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Loneliness is a pain

Our increasing isolation from one another isn't just a societal problem, it's not doing you any good either.

February 23, 2009|GREGORY RODRIGUEZ

Are you feeling lonely, disconnected or alienated? It could be making you sick, and, ironically, you're not alone.

In 1985, when researchers asked a cross-section of Americans how many confidants they had, the most common response was three. When they asked again in 2004, the most common answer -- from 25% of respondents -- was zero, nil, nada.

In 1950, only 9.3% of American households consisted of people living alone. By 2000, that percentage had jumped to a whopping 26%.

Living alone doesn't necessarily make you lonely. But it certainly doesn't help. Individuals have varying levels of need for connection with others. But when your needs and your situation don't match up, you may feel a little pang in your gut to go along with that unpleasant impression that you're floating alone on a raft in the middle of the ocean. A pain. Literally.

And that's a good thing, says University of Chicago neuroscientist John Cacioppo, who recently co-wrote a book called "Loneliness." In the same way that physical pain helps protect you from physical danger, says Cacioppo, social pain evolved to help keep individuals from the dangers of social isolation. Just as the discomfort of scalded skin tells your brain to pull your hand away from boiling water, loneliness developed as a stimulus to get humans to pay more attention to the people around them and to reach out and touch someone.

There's been a lot of talk in recent years about Americans losing their sense of social connectedness. But when we speak of the loss of civic engagement, we generally talk of its costs to our democracy and civil society. What Cacioppo is arguing is that social isolation, and the feelings of loneliness it can cause, don't only hurt society at large, they carry physical dangers for individuals. As the ranks of the chronically lonely grow, it threatens to become a public health problem.

Physical aloneness is already a known problem. It can be as bad for your health as smoking or obesity. Isolation can lead to risky behavior, and the absence of friends, colleagues, neighbors, family or caregivers can have serious consequences, particularly for the aging. But in addition to the dangerous consequences of being alone, the bad feelings engendered by loneliness also can have detrimental effects on the body, and therefore hasten the aging process.

Here's how it works: The empty feeling of loneliness is an alarm signal embedded in our genes that tells us when to reach out to others. It gives us a heightened sense of wariness and threat, and elicits a chain of physiological reactions that we know as the fight-or-flight response. Fight-or-flight creates increased resistance in our cardiovascular system and floods our bodies with hormones that pump us up. Long ago, these hormones helped our ancestors run from danger or fight it off. Today, however, in the absence of imminent attack by a saber-toothed tiger, these chemicals can be a corrosive force to the body.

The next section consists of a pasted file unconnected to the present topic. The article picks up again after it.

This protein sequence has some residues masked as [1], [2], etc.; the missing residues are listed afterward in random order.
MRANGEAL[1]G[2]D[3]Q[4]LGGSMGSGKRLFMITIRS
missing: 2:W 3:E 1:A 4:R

In contemporary society, the fight-or-flight response may not be over quickly, the way an ancient physical threat would have been. We can suffer the same debilitating feelings of loneliness (or other kinds of high and constant stress) week after week, year after year, wearing down the body's metabolism and muscular efficiency.

All of this means we need to take the problem of lagging civic engagement and growing social isolation out of the realm of the social sciences and put it in the physical sciences. We have to stop looking at declining civic participation as a primarily political problem that is solvable through increased activism. Although activism may increase participation, which in turn translates into less social isolation, it does not get to the deeper problem of the quality of connections we form with the people who surround us on a day-to-day basis.

As Cacioppo puts it, "If civic engagement is to contribute substantially to assuaging the problem of loneliness, then it cannot be something merely akin to networking at a trade show."

Nature gave us a warning system that reminds us of the dangers of being isolated from our fellow man. Millions of alarm bells are ringing.

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grodriguez@latimescolumnists.com

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